Not too long ago credit card companies reducing credit limits would have been the exception, but since the credit crisis it seems to have become the rule. Read on to find out why and how this practice can affect you.
What Prompted Credit Companies to Reduce Credit Limits?
When credit card companies reducing credit limits becomes the norm, consumers can't help but raise their collective voices to ponder the reason behind the madness. It used to be that if you were late on your payments or generally delinquent in handling your account you could expect your credit card balance to get cut as a result, but even the worst credit card users may have previously escaped slashed access to credit.
Some argue that it is precisely this relaxed attitude to credit worthiness that is to blame for the current drastic measures credit issuers are now taking to cut backs. The easy access to credit that was once the main driver of the finance industry's profits has ironically also become the main factor in its undoing. The entire credit industry has come under fire for granting lines of credit to those who were realistically unable to repay. This has forced a serious and widespread reaction from credit issuers, which has manifested in the reduction of credit limits on a cross section of clients. Of course, this action was not taken out of some overwhelming sense that something must be done to reverse the negative effects felt by millions across the US, but as a way to rethink the profit equation and make the credit business once again a vibrant industry.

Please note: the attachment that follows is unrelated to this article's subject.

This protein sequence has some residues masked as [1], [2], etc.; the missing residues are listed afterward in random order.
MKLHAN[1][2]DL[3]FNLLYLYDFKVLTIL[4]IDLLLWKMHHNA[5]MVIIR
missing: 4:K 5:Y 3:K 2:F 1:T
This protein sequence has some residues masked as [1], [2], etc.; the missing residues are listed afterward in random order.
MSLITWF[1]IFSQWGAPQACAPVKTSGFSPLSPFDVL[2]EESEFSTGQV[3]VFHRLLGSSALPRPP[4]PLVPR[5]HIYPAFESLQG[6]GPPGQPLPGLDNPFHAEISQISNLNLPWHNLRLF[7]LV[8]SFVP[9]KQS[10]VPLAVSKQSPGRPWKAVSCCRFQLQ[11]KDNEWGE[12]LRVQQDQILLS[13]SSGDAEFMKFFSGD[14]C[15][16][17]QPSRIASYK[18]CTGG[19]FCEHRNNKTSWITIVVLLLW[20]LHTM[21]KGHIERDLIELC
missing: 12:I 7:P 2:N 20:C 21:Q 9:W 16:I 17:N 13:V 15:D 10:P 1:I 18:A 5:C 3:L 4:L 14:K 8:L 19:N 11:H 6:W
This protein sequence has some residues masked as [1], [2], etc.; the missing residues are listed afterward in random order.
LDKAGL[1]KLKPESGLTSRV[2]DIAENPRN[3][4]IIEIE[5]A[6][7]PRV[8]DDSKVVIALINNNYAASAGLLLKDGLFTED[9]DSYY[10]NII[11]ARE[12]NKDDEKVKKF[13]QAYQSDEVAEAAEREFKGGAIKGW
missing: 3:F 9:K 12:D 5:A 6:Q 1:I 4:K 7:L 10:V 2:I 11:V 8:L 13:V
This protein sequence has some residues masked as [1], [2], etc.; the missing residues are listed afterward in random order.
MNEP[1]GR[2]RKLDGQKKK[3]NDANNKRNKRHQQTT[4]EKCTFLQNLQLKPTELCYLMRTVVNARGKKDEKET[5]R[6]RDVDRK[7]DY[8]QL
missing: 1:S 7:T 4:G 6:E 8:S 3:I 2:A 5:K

Reduced Credit Limits and You
Credit card companies are reducing credit limits in droves, which means that even if you are a shining example of perfect credit and your account has never been hit with a late fee or an over-the-limit charge, you may not be safe. Before new financial regulations came into effect in July 2010, several credit card companies were guilty of lowering limits to levels that were below the outstanding balance on the card and then unscrupulously slapping on an over-the-limit charge without prior notification to the client. Thanks to more stringent consumer protection laws that have been put in place the credit card company must give the account holder at least 45 days notice before reducing their limit, which can at least take the element of surprise away from the card issuer.
Since many people run small businesses using credit cards as a way to fund working capital, a reduced credit limit can mean a severe cut on their short term financing, which in turn negatively affects profit levels and productivity. In addition to this harsh reality, credit rating agencies use a debt utilization ratio in their calculation of credit scores. A reduction in your credit limit can mean a dramatic rise in your debt utilization ratio because you appear to be using all or most of your available credit overnight. This can have a terrible effect on your credit score, which is a number that most people try to guard against all odds.
Although you may no longer have much control over your credit limit, you can still manage your payments so that they are healthy. One of the few things you can do to fight back and protect your credit score is to make payments to keep your balances down.
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